Filed under: Injury
Shin splints can sideline you from your regular workouts, but there are things you can do to help relieve the pain and quickly resume your exercise routine. Shin splints—a common injury among athletes, particularly runners—refers to pain in the leg below the knee, usually on the medial (inside) part of your shin. This pain can be caused by micro-tears at the bone tissue, possibly caused by overuse or repetitive stress. The best way to prevent shin splints is: Don’t do too much, too soon.
Shin splints usually occur after sudden changes in exercise or physical activity, such as rapidly increasing your running mileage, boosting your workout frequency or intensity, or even varying changes in surface, such as running more hills. To help reduce your risk for shin splints, you can follow the 10% rule: Increase your workout no more than 10% per week. That applies to the number of miles you run and how often and how hard you work out.
Other factors that can influence your risk include worn-out shoes, over-pronation, and excessive stress on one leg from running on a cambered road (the curved, downward slope from the middle of a road to the edge for drainage). If you run an out-and-back route, while not always safest in street traffic, you can run on the same side of the road each way. Or use the sidewalk instead. If you often run on a track, switch the direction you run.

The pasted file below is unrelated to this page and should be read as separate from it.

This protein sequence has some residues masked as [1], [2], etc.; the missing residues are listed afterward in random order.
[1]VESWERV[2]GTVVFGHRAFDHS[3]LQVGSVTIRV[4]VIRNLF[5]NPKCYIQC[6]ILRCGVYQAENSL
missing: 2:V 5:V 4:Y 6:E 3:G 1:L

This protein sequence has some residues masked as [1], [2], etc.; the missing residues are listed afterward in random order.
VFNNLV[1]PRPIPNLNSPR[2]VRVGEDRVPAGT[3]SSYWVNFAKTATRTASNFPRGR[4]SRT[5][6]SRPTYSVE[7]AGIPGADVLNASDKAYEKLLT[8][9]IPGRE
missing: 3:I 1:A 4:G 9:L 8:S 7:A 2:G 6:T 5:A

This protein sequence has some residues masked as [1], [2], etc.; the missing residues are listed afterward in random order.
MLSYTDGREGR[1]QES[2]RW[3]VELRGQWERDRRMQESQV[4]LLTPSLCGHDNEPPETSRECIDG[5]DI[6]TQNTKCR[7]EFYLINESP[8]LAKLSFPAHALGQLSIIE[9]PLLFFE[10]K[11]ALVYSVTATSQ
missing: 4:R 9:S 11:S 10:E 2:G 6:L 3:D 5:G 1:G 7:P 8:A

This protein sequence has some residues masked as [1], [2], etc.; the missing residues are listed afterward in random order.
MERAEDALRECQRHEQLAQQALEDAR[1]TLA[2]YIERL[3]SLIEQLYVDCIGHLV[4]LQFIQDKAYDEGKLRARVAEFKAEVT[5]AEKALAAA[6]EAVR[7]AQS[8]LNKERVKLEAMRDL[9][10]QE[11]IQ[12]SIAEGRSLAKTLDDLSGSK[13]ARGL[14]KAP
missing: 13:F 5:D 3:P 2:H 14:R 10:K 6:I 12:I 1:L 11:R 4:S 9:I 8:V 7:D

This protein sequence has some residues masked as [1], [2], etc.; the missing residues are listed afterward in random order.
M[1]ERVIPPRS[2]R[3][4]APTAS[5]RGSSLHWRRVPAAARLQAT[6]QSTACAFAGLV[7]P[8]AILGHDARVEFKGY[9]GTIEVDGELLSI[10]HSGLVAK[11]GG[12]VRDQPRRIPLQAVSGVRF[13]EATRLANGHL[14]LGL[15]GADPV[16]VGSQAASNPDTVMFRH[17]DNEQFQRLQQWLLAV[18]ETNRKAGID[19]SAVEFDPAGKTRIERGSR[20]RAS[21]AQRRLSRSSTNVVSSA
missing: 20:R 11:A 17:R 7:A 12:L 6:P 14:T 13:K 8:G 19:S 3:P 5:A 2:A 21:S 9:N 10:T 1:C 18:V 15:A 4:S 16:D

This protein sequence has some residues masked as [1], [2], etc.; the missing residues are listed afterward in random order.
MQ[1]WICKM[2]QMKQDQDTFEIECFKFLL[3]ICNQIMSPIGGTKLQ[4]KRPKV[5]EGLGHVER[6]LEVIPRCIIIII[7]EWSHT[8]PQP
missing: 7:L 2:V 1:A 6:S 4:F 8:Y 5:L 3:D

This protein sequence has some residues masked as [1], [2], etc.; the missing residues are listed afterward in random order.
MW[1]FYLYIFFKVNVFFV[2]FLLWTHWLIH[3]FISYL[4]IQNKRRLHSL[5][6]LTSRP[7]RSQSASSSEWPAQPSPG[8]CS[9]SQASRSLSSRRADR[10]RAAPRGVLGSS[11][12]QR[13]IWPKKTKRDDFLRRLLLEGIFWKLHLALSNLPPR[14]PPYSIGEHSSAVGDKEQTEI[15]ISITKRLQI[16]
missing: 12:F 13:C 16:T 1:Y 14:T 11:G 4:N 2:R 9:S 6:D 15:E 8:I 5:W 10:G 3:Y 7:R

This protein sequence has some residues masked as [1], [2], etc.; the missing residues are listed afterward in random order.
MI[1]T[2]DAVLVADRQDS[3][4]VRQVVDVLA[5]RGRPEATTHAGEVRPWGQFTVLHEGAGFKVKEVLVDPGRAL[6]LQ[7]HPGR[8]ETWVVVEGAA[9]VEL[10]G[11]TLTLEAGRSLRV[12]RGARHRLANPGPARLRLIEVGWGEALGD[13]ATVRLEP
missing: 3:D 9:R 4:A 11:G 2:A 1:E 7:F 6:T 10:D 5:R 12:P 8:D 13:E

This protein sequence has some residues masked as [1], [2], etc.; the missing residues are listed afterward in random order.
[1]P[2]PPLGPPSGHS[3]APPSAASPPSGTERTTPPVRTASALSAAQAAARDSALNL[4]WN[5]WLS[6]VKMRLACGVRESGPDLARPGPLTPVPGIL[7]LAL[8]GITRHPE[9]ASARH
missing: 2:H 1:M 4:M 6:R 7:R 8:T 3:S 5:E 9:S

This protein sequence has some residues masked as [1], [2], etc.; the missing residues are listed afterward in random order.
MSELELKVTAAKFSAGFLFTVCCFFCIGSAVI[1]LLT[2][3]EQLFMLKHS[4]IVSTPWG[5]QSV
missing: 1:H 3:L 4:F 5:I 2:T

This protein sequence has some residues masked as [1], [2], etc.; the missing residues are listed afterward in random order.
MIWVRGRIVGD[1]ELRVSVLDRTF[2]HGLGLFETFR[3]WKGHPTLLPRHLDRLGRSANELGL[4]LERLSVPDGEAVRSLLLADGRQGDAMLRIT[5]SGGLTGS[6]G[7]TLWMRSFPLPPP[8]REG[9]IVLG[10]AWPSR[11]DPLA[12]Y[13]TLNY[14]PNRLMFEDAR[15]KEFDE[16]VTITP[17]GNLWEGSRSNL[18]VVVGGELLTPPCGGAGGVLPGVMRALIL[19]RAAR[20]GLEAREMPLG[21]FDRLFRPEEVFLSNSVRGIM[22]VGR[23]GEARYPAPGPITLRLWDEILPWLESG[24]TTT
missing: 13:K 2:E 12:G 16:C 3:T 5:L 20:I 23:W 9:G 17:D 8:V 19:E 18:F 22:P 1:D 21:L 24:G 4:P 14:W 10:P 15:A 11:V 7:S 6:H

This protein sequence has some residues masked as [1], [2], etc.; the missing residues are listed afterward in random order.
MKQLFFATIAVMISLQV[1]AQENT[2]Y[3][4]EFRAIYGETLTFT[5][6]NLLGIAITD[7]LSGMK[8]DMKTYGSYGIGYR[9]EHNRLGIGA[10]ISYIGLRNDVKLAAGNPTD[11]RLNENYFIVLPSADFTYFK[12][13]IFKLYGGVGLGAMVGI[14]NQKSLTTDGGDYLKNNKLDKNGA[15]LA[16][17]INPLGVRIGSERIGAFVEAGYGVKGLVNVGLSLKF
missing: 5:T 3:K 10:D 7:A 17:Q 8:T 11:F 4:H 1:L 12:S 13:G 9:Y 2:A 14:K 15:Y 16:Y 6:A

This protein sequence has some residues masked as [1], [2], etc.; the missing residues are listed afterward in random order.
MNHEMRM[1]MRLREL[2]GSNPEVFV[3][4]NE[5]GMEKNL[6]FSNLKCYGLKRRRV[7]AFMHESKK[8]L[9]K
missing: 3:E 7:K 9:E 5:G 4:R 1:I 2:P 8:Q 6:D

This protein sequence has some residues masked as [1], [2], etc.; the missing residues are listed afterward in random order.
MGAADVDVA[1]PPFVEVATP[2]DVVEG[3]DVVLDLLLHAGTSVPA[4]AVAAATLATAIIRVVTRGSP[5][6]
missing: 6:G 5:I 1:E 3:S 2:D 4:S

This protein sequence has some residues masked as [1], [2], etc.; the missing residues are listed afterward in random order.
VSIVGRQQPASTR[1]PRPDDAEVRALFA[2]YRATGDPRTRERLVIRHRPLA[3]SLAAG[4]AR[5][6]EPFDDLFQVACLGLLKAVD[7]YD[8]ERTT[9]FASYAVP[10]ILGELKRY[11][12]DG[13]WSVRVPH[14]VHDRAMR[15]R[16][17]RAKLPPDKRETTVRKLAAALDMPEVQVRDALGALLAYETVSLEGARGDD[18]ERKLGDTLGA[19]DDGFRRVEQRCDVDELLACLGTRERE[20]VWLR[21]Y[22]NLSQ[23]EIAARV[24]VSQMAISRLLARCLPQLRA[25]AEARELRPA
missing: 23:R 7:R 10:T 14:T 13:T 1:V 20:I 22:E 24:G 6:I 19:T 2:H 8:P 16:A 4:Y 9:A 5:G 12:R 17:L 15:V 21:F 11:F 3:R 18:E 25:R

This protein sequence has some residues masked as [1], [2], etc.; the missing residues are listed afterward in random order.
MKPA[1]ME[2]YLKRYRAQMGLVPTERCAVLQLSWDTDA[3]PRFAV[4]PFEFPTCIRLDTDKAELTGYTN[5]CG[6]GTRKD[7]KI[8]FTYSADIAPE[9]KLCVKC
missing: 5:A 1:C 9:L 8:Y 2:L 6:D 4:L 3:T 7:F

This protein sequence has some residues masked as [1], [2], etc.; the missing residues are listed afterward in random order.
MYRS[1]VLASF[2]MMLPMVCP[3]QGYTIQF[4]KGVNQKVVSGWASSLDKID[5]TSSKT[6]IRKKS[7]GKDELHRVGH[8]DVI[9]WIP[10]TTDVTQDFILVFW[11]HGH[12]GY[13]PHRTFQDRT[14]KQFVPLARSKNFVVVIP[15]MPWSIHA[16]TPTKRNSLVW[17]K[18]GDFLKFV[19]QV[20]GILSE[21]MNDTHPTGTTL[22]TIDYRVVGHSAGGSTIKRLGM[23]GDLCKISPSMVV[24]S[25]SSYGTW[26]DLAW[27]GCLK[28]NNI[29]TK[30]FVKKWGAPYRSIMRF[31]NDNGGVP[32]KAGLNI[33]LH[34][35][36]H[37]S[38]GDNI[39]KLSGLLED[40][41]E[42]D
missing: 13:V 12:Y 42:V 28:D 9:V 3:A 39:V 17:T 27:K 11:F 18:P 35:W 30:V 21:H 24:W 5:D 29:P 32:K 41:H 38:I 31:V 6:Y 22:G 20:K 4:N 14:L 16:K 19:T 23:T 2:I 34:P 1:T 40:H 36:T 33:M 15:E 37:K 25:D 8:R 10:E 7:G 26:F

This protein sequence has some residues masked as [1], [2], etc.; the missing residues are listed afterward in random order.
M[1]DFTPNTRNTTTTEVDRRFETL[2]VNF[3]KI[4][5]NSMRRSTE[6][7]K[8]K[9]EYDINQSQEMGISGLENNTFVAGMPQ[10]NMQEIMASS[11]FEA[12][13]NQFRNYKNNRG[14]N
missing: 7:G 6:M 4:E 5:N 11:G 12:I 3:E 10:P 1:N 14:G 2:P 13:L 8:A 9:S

Shin splints will usually heal themselves with proper rest. Consider taking a break from your regular workout routine and cross train with lower-impact workouts such as swimming, pool running, or biking instead. Basic self-care treatments such as stretching, ice, and anti-inflammatories can help relieve pain. If the pain doesn’t improve with rest, or if the skin is hot and inflamed, see your doctor to make sure you don’t have a more serious injury such as a stress fracture or tendonitis.
Returning home after a deployment can be exciting but stressful. Still, coming home might present even greater challenges, especially when a service member is injured. Explaining an injury—either visible or invisible—to your children can seem overwhelming, but there are ways to help them cope with things.
It’s normal to worry about your children’s reaction to physical or mental injuries. If possible, talk with them about their other parent’s injuries before your family reunites. Children, family dynamics, and injuries are all unique. So, keep these in mind during your talk:
- Use age-appropriate words to describe the other parent’s injury. For example, what you say to your six-year-old is different than what you discuss with your sixteen-year-old.
- Talk about what happened. Be honest when explaining the injury, how it occurred, and any expectations about recovery. Not knowing what’s going on might cause kids to imagine scary, wrong, or bad things.
- Give it time. Everyone responds differently to difficult news. Don’t force things. Be patient with your kids and yourself too. Support your children however they respond. And encourage them to share their feelings and ask questions.
- Be a role model. Children take cues from their parents. If you cope well with your service member’s treatment, your kids are more likely to as well.
- Reassure your children. They’ll want to know that even though their injured parent looks or acts differently, he or she is still the same person who loves and cares about them.